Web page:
I’ve been a landlord now for 4 years, certainly not a significant amount of time but I’ve still had a fair share of dealing with certain situations related to my rental properties. Until this year I never had a tenant let me know they were planning to vacate the property prior to the end of their lease agreement. This not only happened once, but twice in the same year.
If there is something that has led to this ‘problem’ it’s because I often select too-good of tenants. Because of this, I often get tenants who stick around for just 1 year (or less) which is a standard lease term for my rentals.
My typical tenants are typically high earners with quality jobs. Often they are new to the area and want to better understand the city before they purchase a home. In some cases I’ve rented to families upgrading from their current rental situation but this is not the norm.
In both circumstances this year the tenants were anxious to purchase a home despite having 6+ months remaining on their lease. Since these are quality tenants they were aware that they are bound by the lease terms. I also reiterate this when signing the lease that tenants are responsible for the full year of rent regardless of what happens. I also don’t accept tenants to sublease the property.
When I was made aware of the tenants moving out early I explain to them that I will advertise the property for rent. If I am able to find quality tenants I will make an amendment to the lease which officially breaks their obligations of the lease. In both cases I charged $1,000 to break the lease to compensate for my time. This is a fraction of what they would have to pay if the property were to left vacant. If the tenant is closer to the end of their lease term I’d consider making the fee less since I’d have to find new tenants soon anyway.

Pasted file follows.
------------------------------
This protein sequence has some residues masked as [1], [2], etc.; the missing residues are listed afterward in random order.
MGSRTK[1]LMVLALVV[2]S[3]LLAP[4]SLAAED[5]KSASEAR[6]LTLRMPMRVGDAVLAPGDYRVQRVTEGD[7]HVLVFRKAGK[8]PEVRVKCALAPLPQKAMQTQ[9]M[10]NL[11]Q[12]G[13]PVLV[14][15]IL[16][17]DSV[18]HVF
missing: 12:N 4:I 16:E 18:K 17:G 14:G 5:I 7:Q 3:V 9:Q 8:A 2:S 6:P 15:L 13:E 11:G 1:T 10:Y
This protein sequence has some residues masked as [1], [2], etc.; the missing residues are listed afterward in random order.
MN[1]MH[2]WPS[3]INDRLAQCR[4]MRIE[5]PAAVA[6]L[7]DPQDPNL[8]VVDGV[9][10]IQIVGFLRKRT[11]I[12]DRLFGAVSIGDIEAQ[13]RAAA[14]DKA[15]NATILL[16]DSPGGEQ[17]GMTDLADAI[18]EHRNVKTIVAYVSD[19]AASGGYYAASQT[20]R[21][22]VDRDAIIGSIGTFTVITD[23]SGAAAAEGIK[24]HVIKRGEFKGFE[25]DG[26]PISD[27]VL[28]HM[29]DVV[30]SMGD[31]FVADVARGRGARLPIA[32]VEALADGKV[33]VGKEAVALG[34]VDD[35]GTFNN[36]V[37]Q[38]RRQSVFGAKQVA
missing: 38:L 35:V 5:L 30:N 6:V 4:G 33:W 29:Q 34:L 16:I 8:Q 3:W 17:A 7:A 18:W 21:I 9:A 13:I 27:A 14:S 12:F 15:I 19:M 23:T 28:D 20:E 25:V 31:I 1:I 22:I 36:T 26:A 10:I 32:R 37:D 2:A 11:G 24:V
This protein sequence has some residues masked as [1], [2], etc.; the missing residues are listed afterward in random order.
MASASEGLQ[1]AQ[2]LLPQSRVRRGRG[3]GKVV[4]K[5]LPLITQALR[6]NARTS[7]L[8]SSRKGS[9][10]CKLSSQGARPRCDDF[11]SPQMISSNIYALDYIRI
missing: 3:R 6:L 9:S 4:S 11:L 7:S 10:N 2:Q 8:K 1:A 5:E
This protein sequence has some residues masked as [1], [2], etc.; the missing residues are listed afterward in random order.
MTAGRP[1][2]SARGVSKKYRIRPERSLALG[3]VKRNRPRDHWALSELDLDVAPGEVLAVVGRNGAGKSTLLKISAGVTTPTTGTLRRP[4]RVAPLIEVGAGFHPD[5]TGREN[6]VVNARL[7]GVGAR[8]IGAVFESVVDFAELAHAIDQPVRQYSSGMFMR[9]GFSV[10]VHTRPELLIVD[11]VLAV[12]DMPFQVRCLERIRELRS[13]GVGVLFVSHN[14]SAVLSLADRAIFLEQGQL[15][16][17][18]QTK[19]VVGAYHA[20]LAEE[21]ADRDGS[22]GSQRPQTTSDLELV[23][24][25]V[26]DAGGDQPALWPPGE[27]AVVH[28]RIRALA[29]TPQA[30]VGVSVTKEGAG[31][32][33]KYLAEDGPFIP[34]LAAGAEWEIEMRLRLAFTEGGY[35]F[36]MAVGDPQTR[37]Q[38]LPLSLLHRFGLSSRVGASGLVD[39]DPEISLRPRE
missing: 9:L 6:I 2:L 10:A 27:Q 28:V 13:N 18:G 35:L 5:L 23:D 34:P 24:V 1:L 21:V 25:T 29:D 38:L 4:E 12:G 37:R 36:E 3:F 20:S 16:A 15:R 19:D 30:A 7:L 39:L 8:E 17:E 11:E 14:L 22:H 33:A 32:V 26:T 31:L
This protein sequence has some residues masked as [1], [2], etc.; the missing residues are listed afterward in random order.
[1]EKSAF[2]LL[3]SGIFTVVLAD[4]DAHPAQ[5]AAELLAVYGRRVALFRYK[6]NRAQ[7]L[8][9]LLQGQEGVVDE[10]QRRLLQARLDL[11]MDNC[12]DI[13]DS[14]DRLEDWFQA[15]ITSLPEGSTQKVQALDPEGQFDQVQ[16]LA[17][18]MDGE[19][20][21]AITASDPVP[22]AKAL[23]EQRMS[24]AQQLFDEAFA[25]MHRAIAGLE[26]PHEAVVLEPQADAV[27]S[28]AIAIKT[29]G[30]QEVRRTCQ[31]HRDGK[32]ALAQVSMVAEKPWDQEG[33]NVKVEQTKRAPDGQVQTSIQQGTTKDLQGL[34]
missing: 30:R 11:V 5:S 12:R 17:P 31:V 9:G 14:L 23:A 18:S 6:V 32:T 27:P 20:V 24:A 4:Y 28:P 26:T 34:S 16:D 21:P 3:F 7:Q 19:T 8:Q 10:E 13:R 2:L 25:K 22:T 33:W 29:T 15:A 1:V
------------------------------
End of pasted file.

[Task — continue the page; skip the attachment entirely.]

A few tips when going through this process:
- Ensure the tenant understands what happens if you don’t find suitable tenants. If the tenant moves out with no new tenants in place they should keep utilities in their name as well as the keys.
- When seeking new tenants offer a longer lease term so the lease will end during the same time of year. Alternatively you can offer a shorter lease term for the remainder of the lease that was in place by the previous tenants with an option to renew for another year at that time. This is especially important in colder climates or if tenants move out during the holiday season.
- Don’t sign the amendment to the lease until you have collected the security deposit from the new tenants.
- Keep the tenant updated on the progress of finding new tenants so they can plan for the possibility of future rent payments.
In one case I was able to sign a 18 month lease and in the other I signed a shorter 6 month lease with an option to renew 60 days prior to the end of the lease.
So far this process has worked out for me. Although it’s unfortunate to have to find new tenants before the end of a lease it can certainly be an opportunity for more profit.
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